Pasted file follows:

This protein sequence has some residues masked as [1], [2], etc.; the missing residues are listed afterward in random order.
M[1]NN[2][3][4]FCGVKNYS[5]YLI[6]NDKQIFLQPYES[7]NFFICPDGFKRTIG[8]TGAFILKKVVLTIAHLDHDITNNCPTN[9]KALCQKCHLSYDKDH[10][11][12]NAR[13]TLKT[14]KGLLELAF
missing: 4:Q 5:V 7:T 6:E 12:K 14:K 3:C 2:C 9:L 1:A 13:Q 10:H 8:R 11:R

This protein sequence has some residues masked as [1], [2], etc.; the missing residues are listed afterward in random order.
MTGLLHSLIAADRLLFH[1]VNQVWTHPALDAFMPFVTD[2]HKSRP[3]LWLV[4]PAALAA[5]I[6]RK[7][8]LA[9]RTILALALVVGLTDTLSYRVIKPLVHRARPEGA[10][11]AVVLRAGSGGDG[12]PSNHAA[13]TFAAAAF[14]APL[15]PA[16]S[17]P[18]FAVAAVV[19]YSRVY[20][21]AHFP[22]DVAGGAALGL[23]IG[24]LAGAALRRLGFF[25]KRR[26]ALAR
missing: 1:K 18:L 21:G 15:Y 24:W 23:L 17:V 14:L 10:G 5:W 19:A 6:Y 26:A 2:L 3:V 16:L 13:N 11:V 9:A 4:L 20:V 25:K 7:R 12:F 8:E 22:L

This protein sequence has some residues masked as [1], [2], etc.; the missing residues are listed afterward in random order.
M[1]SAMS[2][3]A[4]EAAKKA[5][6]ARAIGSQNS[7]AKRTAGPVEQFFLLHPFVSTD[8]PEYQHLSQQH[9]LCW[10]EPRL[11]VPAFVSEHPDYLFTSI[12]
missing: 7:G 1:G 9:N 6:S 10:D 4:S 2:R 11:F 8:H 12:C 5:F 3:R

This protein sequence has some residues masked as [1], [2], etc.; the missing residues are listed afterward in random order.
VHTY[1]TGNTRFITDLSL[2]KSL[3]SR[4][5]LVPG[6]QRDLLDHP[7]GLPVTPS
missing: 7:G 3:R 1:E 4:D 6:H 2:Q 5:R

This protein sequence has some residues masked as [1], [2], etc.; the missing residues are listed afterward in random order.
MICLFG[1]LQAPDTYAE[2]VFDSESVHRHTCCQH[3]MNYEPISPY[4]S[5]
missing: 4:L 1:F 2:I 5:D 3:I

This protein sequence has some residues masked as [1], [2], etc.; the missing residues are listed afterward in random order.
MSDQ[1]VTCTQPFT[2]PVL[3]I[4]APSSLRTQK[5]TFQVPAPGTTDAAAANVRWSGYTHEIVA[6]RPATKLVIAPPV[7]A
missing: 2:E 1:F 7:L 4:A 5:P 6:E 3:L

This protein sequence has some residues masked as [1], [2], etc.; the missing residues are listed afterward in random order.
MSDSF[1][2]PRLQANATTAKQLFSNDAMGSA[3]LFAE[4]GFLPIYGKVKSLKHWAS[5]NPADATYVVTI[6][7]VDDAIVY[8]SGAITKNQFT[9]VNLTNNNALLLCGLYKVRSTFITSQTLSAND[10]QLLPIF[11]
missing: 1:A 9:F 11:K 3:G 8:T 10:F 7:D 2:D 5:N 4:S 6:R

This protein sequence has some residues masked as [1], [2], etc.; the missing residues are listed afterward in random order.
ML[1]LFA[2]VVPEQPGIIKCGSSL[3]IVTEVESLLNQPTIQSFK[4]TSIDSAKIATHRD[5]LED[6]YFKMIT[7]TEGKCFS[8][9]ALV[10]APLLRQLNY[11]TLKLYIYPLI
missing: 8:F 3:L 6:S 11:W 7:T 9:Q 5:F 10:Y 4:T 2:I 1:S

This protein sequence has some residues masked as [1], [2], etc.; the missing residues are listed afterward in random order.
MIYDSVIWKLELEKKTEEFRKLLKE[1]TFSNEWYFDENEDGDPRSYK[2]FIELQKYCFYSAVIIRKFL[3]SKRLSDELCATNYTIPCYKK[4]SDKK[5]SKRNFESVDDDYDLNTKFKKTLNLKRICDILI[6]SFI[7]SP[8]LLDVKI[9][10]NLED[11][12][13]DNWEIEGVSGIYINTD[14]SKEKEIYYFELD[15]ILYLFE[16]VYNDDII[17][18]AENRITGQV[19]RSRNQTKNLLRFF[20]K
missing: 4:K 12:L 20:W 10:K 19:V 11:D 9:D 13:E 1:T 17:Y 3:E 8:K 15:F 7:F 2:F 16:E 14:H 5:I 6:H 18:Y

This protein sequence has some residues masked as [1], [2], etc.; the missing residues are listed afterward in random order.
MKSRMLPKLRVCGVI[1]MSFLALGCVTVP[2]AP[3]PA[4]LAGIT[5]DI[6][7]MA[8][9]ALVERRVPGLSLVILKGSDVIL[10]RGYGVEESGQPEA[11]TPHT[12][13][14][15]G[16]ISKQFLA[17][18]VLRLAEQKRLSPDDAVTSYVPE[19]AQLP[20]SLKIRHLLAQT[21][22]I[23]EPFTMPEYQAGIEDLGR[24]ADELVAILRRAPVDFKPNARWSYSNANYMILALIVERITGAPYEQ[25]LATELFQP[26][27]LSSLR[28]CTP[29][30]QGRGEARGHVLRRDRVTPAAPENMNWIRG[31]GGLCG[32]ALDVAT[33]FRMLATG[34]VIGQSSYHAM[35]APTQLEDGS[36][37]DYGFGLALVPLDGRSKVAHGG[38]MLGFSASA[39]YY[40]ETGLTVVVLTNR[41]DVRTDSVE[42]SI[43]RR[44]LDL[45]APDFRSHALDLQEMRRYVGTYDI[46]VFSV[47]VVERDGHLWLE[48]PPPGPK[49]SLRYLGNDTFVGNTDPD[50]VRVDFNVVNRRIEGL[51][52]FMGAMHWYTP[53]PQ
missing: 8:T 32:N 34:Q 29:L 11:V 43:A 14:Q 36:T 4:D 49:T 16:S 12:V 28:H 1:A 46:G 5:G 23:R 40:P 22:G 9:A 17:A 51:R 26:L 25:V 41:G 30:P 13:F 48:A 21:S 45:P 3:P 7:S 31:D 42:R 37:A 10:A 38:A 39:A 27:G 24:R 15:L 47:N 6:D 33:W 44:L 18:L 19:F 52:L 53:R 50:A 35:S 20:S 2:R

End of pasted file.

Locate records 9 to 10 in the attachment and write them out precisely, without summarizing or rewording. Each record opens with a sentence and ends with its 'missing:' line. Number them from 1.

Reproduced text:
This protein sequence has some residues masked as [1], [2], etc.; the missing residues are listed afterward in random order.
MIYDSVIWKLELEKKTEEFRKLLKE[1]TFSNEWYFDENEDGDPRSYK[2]FIELQKYCFYSAVIIRKFL[3]SKRLSDELCATNYTIPCYKK[4]SDKK[5]SKRNFESVDDDYDLNTKFKKTLNLKRICDILI[6]SFI[7]SP[8]LLDVKI[9][10]NLED[11][12][13]DNWEIEGVSGIYINTD[14]SKEKEIYYFELD[15]ILYLFE[16]VYNDDII[17][18]AENRITGQV[19]RSRNQTKNLLRFF[20]K
missing: 4:K 12:L 20:W 10:K 19:V 11:D 9:D 13:E 1:T 17:Y 3:E 8:K 15:F 7:F 2:F 16:E 14:H 5:I 6:H 18:Y

This protein sequence has some residues masked as [1], [2], etc.; the missing residues are listed afterward in random order.
MKSRMLPKLRVCGVI[1]MSFLALGCVTVP[2]AP[3]PA[4]LAGIT[5]DI[6][7]MA[8][9]ALVERRVPGLSLVILKGSDVIL[10]RGYGVEESGQPEA[11]TPHT[12][13][14][15]G[16]ISKQFLA[17][18]VLRLAEQKRLSPDDAVTSYVPE[19]AQLP[20]SLKIRHLLAQT[21][22]I[23]EPFTMPEYQAGIEDLGR[24]ADELVAILRRAPVDFKPNARWSYSNANYMILALIVERITGAPYEQ[25]LATELFQP[26][27]LSSLR[28]CTP[29][30]QGRGEARGHVLRRDRVTPAAPENMNWIRG[31]GGLCG[32]ALDVAT[33]FRMLATG[34]VIGQSSYHAM[35]APTQLEDGS[36][37]DYGFGLALVPLDGRSKVAHGG[38]MLGFSASA[39]YY[40]ETGLTVVVLTNR[41]DVRTDSVE[42]SI[43]RR[44]LDL[45]APDFRSHALDLQEMRRYVGTYDI[46]VFSV[47]VVERDGHLWLE[48]PPPGPK[49]SLRYLGNDTFVGNTDPD[50]VRVDFNVVNRRIEGL[51][52]FMGAMHWYTP[53]PQ
missing: 8:T 32:N 34:Q 29:L 11:V 43:A 14:Q 36:T 4:D 49:T 16:S 12:V 28:H 1:A 46:G 5:G 23:R 40:P 22:G 9:A 17:A 51:R 26:L 25:V 41:G 30:P 13:F 48:A 21:S 45:P 3:P 7:S 31:D 42:R 37:A 10:A 38:A 39:A 27:G 24:R 15:L 47:N 6:D 33:W 44:L 18:L 19:F 52:L 53:R 50:A 35:S 20:S 2:R